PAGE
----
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actual adopted allegiance already appear applied appointment arise authority become benefit bill body bound carried character citizens civil commenced committed common congress consent considered consistent Constitution construction continue course crime decided depend direct district doubt duty effect elected equally established exclusive executive exercise exist express extend force foreign give given granted held house of representatives immediately important independent individual instance interests judges judgment judicial power jurisdiction land latter legislative legislature limited majority manner means measures militia mode nature necessary objects obligation observed offences opinion original particular party passed perhaps person political possessed practice present principle proceedings proper protection punishment question reason receive regulations relations remain removed render respect rule senate sufficient suits supreme court taken term tion treaty trial tribunals Union United unless vested vice president votes whole
Page 207 - ... 3. The trial of all crimes, except in cases of impeachment, shall be by jury; and such trial shall be held in the state where the said crimes shall have been committed; but when not committed within any state, the trial shall be at such place or places as the congress may by law have directed.
Page 163 - States shall be divided or appropriated.. ..of granting letters of marque and reprisal in times of peace... .appointing courts for the trial of piracies and felonies committed on the high seas and establishing courts for receiving and determining finally appeals in all cases of captures, provided that no member of congress shall be appointed a judge of any of the said courts.
Page 198 - Each House shall keep a Journal of its Proceedings, and from time to time publish the same, excepting such Parts as may in their Judgment require Secrecy ; and the Yeas and Nays of the Members of either House on any question shall, at the Desire of one fifth of those Present, be entered on the Journal.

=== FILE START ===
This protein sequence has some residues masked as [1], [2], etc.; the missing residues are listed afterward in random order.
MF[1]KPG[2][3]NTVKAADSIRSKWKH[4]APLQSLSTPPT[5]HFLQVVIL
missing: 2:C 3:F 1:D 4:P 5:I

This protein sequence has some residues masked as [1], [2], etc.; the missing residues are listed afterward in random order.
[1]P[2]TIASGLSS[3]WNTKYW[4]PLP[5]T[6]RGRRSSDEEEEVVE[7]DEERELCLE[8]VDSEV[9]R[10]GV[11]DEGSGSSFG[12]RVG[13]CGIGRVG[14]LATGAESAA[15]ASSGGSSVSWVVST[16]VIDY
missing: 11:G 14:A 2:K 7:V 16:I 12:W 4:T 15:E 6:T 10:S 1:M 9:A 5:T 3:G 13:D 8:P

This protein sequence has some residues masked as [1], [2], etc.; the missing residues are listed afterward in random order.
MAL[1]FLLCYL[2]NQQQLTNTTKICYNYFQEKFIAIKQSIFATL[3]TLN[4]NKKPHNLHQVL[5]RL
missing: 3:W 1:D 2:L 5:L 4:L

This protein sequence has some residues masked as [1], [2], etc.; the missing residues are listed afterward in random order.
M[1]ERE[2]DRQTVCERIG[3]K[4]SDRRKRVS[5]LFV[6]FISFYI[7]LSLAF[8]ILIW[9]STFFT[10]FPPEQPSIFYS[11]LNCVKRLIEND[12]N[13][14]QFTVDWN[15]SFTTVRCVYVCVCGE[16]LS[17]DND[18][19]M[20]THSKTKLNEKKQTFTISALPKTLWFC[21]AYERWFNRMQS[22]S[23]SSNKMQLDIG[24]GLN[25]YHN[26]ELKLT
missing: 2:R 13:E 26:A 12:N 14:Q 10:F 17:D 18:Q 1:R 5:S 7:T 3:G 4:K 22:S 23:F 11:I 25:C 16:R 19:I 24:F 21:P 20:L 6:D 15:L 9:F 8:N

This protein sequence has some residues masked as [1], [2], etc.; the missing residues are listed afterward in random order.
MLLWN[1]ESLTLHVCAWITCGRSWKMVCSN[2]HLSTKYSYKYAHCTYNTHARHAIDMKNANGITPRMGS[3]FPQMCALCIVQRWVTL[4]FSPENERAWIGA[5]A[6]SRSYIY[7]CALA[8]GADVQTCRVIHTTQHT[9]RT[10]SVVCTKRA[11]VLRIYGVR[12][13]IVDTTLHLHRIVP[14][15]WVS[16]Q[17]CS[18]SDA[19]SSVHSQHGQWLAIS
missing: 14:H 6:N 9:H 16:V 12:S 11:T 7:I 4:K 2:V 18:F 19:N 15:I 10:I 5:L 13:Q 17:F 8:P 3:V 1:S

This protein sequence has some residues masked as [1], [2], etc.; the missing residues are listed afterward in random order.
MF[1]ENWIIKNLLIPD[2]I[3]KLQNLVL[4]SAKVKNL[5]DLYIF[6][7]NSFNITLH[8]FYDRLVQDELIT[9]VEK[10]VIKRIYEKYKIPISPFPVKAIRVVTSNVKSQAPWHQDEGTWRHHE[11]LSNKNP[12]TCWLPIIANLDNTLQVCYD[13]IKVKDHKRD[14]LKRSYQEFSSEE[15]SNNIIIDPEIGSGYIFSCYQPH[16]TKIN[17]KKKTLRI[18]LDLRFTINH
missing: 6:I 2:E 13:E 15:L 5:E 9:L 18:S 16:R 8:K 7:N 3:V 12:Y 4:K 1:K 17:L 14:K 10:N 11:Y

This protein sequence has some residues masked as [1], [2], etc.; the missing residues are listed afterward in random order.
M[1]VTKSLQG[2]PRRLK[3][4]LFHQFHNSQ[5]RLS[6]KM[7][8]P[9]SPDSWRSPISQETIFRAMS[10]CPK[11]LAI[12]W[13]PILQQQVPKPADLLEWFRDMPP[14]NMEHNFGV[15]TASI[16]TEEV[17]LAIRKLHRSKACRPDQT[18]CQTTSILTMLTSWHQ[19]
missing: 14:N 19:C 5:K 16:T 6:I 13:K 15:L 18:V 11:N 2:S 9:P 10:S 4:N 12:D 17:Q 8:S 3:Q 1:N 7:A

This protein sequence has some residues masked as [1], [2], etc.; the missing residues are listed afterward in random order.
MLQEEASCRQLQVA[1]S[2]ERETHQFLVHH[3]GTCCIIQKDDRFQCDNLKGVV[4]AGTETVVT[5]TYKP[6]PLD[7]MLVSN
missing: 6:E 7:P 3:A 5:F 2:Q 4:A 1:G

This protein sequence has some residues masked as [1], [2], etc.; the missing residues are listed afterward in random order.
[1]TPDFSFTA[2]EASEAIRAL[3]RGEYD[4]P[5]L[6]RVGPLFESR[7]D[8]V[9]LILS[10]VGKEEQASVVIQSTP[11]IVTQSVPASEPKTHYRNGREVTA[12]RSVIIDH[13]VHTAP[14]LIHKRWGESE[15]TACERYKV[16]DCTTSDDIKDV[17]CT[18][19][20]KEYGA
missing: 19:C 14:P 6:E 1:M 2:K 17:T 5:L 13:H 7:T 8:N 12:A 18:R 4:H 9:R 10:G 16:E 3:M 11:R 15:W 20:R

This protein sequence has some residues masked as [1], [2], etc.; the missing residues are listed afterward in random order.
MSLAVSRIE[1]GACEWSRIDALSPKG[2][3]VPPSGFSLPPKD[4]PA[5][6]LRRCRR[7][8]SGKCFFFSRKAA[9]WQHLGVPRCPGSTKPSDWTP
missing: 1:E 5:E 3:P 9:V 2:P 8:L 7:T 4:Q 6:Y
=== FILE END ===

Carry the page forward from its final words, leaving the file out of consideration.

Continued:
Page 202 - ... 2. The privilege of the writ of habeas corpus shall not be suspended, unless when, in cases of rebellion or invasion, the public safety may require it. 3. No bill of attainder, or ex post facto law, shall be passed. 4. No capitation or other direct tax shall be laid, unless in proportion to the census or enumeration herein before directed to be taken.
Page 199 - They shall, in all cases except treason, felony and breach of the peace, be privileged from arrest during their attendance at the session of their respective houses, and in going to and returning from the same; and for any speech or debate in either house they shall not be questioned in any other place.
Page 207 - Treason against the United States shall consist only in levying war against them or in adhering to their enemies, giving them aid and comfort. No person shall be convicted of treason, unless on the testimony of two witnesses to the same overt act, or on confession in open court.
Page 51 - The genius and character of the whole government seem to be, that its action is to be applied to all the external concerns of the nation, and to those internal concerns which affect the states generally ; but not to those which are completely within a particular state, which do not affect other states, and with which it is not necessary to interfere for the purpose of executing some of the general powers of the government.
Page 205 - Supreme Court, and all other officers of the United States, whose appointments are not herein otherwise provided for, and which shall be established by law; but the Congress may by law vest the appointment of such inferior officers as they think proper in the President alone, in the courts of law, or in the heads of departments.
Page 198 - The times, places, and manner of holding elections for senators and representatives shall be prescribed in each state by the legislature thereof; but the congress may at any time, by law make or alter such regulations, except as to the places of choosing senators.
Page 209 - All debts contracted, and engagements entered into, before the adoption of this Constitution, shall be as valid against the United States under this Constitution, as under the confederation. 2. -This Constitution, and the laws of the United States which shall be made in pursuance thereof; and all treaties made, or which shall be...